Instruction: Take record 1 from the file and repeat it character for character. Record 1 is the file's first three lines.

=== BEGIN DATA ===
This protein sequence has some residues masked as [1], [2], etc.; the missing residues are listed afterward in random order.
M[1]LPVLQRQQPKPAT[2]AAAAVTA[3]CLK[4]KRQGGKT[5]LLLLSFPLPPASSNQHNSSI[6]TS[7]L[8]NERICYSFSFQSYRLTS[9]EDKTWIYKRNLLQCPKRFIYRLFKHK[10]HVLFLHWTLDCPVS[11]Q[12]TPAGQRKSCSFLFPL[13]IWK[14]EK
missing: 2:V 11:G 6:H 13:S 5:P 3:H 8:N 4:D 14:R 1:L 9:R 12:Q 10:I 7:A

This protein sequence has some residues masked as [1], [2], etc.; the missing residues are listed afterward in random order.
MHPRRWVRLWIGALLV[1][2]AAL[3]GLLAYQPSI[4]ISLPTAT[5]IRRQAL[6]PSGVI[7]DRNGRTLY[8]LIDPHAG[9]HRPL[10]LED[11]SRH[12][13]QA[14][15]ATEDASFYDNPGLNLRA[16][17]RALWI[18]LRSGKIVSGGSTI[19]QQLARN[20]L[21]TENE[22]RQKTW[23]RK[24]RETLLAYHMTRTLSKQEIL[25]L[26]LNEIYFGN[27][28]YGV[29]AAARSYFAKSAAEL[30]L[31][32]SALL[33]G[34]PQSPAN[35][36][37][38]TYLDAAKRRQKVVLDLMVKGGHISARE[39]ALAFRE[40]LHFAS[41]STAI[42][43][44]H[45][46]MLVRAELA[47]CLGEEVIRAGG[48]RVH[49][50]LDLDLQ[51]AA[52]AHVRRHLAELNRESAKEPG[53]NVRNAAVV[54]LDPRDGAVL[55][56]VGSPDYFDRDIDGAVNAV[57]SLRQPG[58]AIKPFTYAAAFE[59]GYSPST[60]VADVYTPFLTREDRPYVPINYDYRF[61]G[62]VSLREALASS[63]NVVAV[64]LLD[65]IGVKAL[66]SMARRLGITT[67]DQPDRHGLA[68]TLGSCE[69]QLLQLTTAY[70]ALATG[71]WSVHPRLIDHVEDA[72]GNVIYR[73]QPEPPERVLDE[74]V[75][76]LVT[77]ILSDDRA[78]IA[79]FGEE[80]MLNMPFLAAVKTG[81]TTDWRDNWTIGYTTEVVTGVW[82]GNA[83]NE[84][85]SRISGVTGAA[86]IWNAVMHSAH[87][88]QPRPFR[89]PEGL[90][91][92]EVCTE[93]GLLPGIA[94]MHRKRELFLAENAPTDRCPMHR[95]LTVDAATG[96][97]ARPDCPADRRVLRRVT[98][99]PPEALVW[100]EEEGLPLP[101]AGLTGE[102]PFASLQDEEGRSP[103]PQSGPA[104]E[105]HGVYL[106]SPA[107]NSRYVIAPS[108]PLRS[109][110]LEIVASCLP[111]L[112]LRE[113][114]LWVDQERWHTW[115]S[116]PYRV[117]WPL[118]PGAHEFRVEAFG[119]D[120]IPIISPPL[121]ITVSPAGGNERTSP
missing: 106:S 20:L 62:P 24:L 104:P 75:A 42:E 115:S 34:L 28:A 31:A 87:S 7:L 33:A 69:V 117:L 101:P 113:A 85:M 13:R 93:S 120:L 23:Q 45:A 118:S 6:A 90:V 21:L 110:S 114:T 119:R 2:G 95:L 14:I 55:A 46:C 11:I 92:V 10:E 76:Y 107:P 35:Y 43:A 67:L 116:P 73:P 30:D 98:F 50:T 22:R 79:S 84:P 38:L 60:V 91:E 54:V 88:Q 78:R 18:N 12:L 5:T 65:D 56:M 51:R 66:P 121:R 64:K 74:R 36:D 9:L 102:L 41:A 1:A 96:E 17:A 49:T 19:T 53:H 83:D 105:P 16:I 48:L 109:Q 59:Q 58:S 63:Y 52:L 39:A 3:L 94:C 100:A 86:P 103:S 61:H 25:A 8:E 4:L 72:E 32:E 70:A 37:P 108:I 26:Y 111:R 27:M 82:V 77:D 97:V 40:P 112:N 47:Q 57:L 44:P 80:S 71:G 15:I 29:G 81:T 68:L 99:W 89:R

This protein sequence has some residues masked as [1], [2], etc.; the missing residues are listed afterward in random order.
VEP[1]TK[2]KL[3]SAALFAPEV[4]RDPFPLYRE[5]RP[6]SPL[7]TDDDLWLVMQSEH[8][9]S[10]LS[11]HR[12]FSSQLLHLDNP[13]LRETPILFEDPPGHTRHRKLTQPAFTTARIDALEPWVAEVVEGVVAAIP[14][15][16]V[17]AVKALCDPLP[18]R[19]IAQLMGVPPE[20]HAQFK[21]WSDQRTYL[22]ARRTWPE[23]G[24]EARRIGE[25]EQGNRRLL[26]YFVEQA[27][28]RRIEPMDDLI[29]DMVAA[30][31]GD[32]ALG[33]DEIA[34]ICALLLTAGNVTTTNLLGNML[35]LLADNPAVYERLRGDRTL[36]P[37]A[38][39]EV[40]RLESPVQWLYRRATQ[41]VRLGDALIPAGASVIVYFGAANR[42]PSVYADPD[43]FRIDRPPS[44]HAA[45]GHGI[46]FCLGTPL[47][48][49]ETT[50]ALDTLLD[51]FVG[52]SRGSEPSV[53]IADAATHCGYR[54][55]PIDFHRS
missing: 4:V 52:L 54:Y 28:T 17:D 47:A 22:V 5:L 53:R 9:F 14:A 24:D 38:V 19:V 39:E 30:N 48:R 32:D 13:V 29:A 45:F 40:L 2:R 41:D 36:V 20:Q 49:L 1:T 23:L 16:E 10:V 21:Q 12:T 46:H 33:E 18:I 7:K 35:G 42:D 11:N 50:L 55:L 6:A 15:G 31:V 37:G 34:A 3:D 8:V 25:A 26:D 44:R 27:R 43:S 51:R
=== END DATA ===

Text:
This protein sequence has some residues masked as [1], [2], etc.; the missing residues are listed afterward in random order.
M[1]LPVLQRQQPKPAT[2]AAAAVTA[3]CLK[4]KRQGGKT[5]LLLLSFPLPPASSNQHNSSI[6]TS[7]L[8]NERICYSFSFQSYRLTS[9]EDKTWIYKRNLLQCPKRFIYRLFKHK[10]HVLFLHWTLDCPVS[11]Q[12]TPAGQRKSCSFLFPL[13]IWK[14]EK
missing: 2:V 11:G 6:H 13:S 5:P 3:H 8:N 4:D 14:R 1:L 9:R 12:Q 10:I 7:A